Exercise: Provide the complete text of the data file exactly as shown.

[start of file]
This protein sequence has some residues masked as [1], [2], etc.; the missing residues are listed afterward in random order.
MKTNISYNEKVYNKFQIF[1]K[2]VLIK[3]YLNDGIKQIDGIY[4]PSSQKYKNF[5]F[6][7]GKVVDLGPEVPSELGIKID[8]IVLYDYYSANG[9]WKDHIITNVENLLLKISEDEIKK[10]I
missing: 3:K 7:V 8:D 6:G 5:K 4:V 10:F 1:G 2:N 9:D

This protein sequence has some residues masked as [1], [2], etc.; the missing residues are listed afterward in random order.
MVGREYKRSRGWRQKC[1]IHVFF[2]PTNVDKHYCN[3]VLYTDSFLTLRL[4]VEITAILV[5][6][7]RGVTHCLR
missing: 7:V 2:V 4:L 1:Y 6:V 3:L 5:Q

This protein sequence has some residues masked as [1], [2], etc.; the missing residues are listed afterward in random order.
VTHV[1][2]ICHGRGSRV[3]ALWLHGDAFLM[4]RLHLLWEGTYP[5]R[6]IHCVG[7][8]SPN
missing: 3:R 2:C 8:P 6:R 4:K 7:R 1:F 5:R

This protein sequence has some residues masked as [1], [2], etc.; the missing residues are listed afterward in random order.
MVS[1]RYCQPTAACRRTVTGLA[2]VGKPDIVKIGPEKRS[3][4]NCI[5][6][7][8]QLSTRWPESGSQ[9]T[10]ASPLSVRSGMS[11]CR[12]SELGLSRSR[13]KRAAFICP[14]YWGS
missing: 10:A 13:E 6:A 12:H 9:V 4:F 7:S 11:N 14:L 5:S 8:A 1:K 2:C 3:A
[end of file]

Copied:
This protein sequence has some residues masked as [1], [2], etc.; the missing residues are listed afterward in random order.
MKTNISYNEKVYNKFQIF[1]K[2]VLIK[3]YLNDGIKQIDGIY[4]PSSQKYKNF[5]F[6][7]GKVVDLGPEVPSELGIKID[8]IVLYDYYSANG[9]WKDHIITNVENLLLKISEDEIKK[10]I
missing: 3:K 7:V 8:D 6:G 5:K 4:V 10:F 1:G 2:N 9:D

This protein sequence has some residues masked as [1], [2], etc.; the missing residues are listed afterward in random order.
MVGREYKRSRGWRQKC[1]IHVFF[2]PTNVDKHYCN[3]VLYTDSFLTLRL[4]VEITAILV[5][6][7]RGVTHCLR
missing: 7:V 2:V 4:L 1:Y 6:V 3:L 5:Q

This protein sequence has some residues masked as [1], [2], etc.; the missing residues are listed afterward in random order.
VTHV[1][2]ICHGRGSRV[3]ALWLHGDAFLM[4]RLHLLWEGTYP[5]R[6]IHCVG[7][8]SPN
missing: 3:R 2:C 8:P 6:R 4:K 7:R 1:F 5:R

This protein sequence has some residues masked as [1], [2], etc.; the missing residues are listed afterward in random order.
MVS[1]RYCQPTAACRRTVTGLA[2]VGKPDIVKIGPEKRS[3][4]NCI[5][6][7][8]QLSTRWPESGSQ[9]T[10]ASPLSVRSGMS[11]CR[12]SELGLSRSR[13]KRAAFICP[14]YWGS
missing: 10:A 13:E 6:A 12:H 9:V 4:F 7:S 11:N 14:L 5:S 8:A 1:K 2:C 3:A